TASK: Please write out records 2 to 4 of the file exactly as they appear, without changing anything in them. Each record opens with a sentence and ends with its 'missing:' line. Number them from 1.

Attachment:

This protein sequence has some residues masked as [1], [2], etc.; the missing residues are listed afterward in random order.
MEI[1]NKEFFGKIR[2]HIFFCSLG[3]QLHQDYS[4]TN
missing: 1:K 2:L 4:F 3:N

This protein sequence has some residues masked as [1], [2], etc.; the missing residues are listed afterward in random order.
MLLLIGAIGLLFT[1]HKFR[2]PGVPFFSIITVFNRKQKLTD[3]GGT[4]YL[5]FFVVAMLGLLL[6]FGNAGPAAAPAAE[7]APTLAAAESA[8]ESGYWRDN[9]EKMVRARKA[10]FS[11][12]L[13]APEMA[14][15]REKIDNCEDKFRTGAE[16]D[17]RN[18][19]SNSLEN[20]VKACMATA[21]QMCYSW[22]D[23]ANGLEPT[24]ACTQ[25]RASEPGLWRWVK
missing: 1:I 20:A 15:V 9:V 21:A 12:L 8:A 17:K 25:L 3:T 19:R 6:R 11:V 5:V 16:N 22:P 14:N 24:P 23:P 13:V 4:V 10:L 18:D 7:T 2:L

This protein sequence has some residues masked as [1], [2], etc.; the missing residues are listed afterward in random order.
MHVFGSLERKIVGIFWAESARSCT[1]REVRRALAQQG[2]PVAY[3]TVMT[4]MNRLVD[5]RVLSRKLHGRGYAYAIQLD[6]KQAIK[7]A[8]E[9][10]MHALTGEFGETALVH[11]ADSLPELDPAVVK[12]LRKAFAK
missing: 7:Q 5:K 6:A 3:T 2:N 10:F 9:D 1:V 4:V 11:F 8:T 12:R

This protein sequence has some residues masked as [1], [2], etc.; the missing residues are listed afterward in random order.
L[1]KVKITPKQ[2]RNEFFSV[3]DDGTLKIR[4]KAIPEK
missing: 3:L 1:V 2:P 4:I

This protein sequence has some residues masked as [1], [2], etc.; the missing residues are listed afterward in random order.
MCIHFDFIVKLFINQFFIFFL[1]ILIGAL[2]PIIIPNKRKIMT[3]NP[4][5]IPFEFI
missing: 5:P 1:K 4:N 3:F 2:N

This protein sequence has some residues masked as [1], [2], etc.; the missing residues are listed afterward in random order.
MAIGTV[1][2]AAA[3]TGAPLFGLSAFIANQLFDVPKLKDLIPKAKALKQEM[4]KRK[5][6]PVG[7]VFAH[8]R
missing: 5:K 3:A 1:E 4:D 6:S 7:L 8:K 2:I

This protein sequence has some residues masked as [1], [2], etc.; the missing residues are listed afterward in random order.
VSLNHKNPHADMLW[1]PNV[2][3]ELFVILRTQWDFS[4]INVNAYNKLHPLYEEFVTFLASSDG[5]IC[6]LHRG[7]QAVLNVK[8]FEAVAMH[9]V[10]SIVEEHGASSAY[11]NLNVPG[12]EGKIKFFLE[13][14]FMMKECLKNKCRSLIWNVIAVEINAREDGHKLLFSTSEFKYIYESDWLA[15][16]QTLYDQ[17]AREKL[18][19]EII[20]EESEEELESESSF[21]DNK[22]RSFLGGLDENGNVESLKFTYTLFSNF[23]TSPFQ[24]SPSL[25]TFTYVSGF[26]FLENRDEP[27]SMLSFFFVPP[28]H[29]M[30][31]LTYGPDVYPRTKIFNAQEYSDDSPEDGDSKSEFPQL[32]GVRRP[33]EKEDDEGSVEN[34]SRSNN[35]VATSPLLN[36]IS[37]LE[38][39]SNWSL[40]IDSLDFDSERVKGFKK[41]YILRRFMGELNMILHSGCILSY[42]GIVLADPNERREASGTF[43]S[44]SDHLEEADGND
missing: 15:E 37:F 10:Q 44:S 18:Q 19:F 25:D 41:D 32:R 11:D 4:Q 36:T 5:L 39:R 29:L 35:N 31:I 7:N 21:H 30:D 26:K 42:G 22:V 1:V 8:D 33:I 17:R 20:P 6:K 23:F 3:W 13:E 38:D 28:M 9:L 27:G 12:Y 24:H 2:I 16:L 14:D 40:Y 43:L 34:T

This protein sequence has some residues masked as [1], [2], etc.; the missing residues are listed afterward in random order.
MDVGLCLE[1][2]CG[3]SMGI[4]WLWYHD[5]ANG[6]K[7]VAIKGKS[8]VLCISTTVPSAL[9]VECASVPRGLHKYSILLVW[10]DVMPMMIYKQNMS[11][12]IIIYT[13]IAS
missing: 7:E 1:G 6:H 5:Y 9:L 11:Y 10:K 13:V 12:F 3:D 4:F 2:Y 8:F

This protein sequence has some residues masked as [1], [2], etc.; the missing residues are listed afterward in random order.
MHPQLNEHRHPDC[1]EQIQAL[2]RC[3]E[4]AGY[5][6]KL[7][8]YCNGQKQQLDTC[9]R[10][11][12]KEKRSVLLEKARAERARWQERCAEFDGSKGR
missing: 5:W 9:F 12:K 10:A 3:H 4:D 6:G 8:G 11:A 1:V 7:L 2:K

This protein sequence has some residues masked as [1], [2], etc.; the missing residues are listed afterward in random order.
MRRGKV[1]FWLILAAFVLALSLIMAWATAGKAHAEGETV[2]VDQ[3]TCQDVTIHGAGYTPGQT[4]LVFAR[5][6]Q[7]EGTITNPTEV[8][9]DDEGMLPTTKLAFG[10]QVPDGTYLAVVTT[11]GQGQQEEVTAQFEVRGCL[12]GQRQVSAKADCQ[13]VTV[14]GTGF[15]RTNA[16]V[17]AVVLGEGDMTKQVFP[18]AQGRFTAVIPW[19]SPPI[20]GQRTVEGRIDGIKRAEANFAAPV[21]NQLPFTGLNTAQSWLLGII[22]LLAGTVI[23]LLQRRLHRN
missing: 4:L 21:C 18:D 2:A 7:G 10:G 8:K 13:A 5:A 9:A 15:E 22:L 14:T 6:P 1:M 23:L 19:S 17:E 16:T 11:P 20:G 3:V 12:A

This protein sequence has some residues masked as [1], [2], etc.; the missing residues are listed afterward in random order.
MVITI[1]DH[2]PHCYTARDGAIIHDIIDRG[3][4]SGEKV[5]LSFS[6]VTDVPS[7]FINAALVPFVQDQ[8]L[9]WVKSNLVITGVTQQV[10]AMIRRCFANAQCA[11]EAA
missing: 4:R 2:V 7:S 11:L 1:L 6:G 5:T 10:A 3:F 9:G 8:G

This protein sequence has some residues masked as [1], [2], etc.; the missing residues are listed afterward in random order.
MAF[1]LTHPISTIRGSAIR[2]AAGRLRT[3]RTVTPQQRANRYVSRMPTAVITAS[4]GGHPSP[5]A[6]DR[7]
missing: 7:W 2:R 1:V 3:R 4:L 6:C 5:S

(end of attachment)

This protein sequence has some residues masked as [1], [2], etc.; the missing residues are listed afterward in random order.
MLLLIGAIGLLFT[1]HKFR[2]PGVPFFSIITVFNRKQKLTD[3]GGT[4]YL[5]FFVVAMLGLLL[6]FGNAGPAAAPAAE[7]APTLAAAESA[8]ESGYWRDN[9]EKMVRARKA[10]FS[11][12]L[13]APEMA[14][15]REKIDNCEDKFRTGAE[16]D[17]RN[18][19]SNSLEN[20]VKACMATA[21]QMCYSW[22]D[23]ANGLEPT[24]ACTQ[25]RASEPGLWRWVK
missing: 1:I 20:A 15:V 9:V 21:A 12:L 8:A 17:K 25:L 3:T 19:R 6:R 11:V 5:V 16:N 22:P 14:N 24:P 23:P 13:V 4:V 10:L 18:D 7:T 2:L

This protein sequence has some residues masked as [1], [2], etc.; the missing residues are listed afterward in random order.
MHVFGSLERKIVGIFWAESARSCT[1]REVRRALAQQG[2]PVAY[3]TVMT[4]MNRLVD[5]RVLSRKLHGRGYAYAIQLD[6]KQAIK[7]A[8]E[9][10]MHALTGEFGETALVH[11]ADSLPELDPAVVK[12]LRKAFAK
missing: 7:Q 5:K 6:A 3:T 2:N 10:F 9:D 1:V 4:V 11:F 8:T 12:R

This protein sequence has some residues masked as [1], [2], etc.; the missing residues are listed afterward in random order.
L[1]KVKITPKQ[2]RNEFFSV[3]DDGTLKIR[4]KAIPEK
missing: 3:L 1:V 2:P 4:I